All agreed that the choices in this case are not easy, that the political consequences domestically, within the region, and vis-a-vis the Soviet Union, could be far-reaching, and that Muskie, Brown, and Brzezinski should discuss them with the President soon.

It was agreed that State will prepare materials for an SCC next week, when Ambassador Petterson is in town, about next steps in our security relationship with Somalia.

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Saudi Regional Assistance Financing

State presented a draft cable for Ambassador West 3 to use in approaching the Saudis on their overall assistance to regional military security. It is impressive because it shows that, contrary to a belief widely held, particularly in OMB, the Saudis contribute very little to security assistance. Dr. Brzezinski supported the State approach, but suggested a slightly revised presentation of the data, less detail on U.S. country-by-country commitments, greater emphasis on the overall U.S. figure, and a request to the Saudis for their country-by-country funding. Harold Brown, in his June meeting with Sultan, can review the issue again.4

Defense argued that the cable should not be sent; Harold Brown should raise the issue with Sultan first. Defense further argued that we are getting nowhere with our dialogue with the Saudis. We need to get past the details of F–15 fuel pods. Dr. Brzezinski responded that we are moving toward a more effective dialogue as evidenced by Secretary Dayan’s energy talks and Secretary Miller’s talks on monetary affairs. Harold Brown can now add the security dimension to the dialogue. Defense insisted that the Saudis’ response will be to ask about the F–15 fuel pods and to chide us about how little money we put up for regional assistance.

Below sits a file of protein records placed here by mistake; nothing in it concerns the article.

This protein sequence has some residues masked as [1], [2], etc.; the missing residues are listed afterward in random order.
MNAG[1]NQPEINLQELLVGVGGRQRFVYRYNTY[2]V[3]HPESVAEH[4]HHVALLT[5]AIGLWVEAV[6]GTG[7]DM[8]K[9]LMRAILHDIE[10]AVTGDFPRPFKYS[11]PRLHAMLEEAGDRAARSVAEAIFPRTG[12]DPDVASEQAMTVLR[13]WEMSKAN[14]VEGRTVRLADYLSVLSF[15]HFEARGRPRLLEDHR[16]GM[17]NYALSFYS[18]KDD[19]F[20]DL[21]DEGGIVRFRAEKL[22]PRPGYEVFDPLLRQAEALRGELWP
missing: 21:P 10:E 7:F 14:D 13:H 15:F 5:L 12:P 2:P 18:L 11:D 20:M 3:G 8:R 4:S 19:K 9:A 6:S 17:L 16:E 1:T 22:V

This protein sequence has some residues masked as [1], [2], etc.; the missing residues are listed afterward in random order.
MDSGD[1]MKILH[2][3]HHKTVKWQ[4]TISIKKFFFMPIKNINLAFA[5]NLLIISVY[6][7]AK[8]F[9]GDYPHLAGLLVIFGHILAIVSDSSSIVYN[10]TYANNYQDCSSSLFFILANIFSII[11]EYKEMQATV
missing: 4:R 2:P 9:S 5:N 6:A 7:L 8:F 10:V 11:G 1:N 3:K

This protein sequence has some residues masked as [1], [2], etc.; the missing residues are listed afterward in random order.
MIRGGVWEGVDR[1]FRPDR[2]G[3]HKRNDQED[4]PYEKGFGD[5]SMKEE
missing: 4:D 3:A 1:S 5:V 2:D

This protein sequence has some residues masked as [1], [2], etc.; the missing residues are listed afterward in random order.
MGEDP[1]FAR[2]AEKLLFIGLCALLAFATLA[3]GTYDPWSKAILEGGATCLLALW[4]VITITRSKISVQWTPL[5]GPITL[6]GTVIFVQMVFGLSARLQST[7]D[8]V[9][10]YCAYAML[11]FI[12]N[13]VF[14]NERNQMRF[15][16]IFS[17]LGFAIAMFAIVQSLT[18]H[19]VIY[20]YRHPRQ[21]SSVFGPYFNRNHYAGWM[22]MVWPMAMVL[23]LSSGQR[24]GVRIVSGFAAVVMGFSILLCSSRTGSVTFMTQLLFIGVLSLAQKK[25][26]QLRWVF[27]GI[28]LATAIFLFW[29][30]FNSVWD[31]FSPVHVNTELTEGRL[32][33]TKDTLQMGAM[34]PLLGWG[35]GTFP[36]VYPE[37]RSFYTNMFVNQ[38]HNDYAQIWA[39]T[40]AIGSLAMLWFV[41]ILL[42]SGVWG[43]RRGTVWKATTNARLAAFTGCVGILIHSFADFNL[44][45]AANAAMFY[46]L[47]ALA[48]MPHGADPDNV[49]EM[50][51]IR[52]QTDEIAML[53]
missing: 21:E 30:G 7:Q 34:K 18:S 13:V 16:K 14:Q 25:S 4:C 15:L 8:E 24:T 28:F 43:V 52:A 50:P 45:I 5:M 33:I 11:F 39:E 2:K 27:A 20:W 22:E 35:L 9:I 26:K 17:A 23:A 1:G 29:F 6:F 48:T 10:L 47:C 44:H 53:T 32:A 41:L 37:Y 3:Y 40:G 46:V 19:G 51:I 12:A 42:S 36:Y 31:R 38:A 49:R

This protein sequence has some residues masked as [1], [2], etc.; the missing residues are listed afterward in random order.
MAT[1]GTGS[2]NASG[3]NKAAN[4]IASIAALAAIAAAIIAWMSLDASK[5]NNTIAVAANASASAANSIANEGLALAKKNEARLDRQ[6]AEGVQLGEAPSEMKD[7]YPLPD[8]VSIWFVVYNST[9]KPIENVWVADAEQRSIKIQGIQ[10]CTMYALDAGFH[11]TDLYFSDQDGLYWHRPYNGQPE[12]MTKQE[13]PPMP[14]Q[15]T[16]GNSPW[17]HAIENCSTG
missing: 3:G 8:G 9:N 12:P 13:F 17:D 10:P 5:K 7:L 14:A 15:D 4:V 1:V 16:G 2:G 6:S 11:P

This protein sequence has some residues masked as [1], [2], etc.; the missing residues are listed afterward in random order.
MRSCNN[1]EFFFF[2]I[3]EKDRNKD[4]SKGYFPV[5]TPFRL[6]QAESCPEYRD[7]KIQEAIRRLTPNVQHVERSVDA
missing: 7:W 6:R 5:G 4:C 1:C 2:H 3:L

All agreed that we must resolve the F–15 issue before we can expect significant progress on the overall security dialogue. It is, however, an issue with political dimensions that only the President can decide. Harold Brown will be raising it with the President soon.

Dr. Brzezinski tasked State, Defense, and the NSC Staff to revise the cable to Ambassador West.

Next SCC Agenda

Dr. Brzezinski prescribed next week’s agenda as follows:

1. The Somali security agreement issue and instructions for Ambassador Petterson.

2. Follow-up on the F–15 issue with Saudi Arabia.

  1. Source: Carter Library, National Security Affairs, Brzezinski Material, General Odom File, Box 45, Security Framework: 5/16–31/80. Secret. The meeting took place in the White House Situation Room. The minutes of the meeting are not attached and were not found. Carter wrote “Zbig J” on the first page. Carter also wrote: “We should be cautious about becoming involved in the Somalia/Ethiopia military actions now or future” above the first paragraph.
  2. Not found.
  3. Under a May 28 memorandum that he signed for Tarnoff, Bremer sent a copy of this draft cable to Mondale, Brown, Jones, Turner, and Brzezinski. (National Archives, RG 59, Bureau of Politico-Military Affairs, General Program Country Files 1980–1984, Lot 86D371, Box 2, Saudi Arabia 1980)
  4. See Document 217.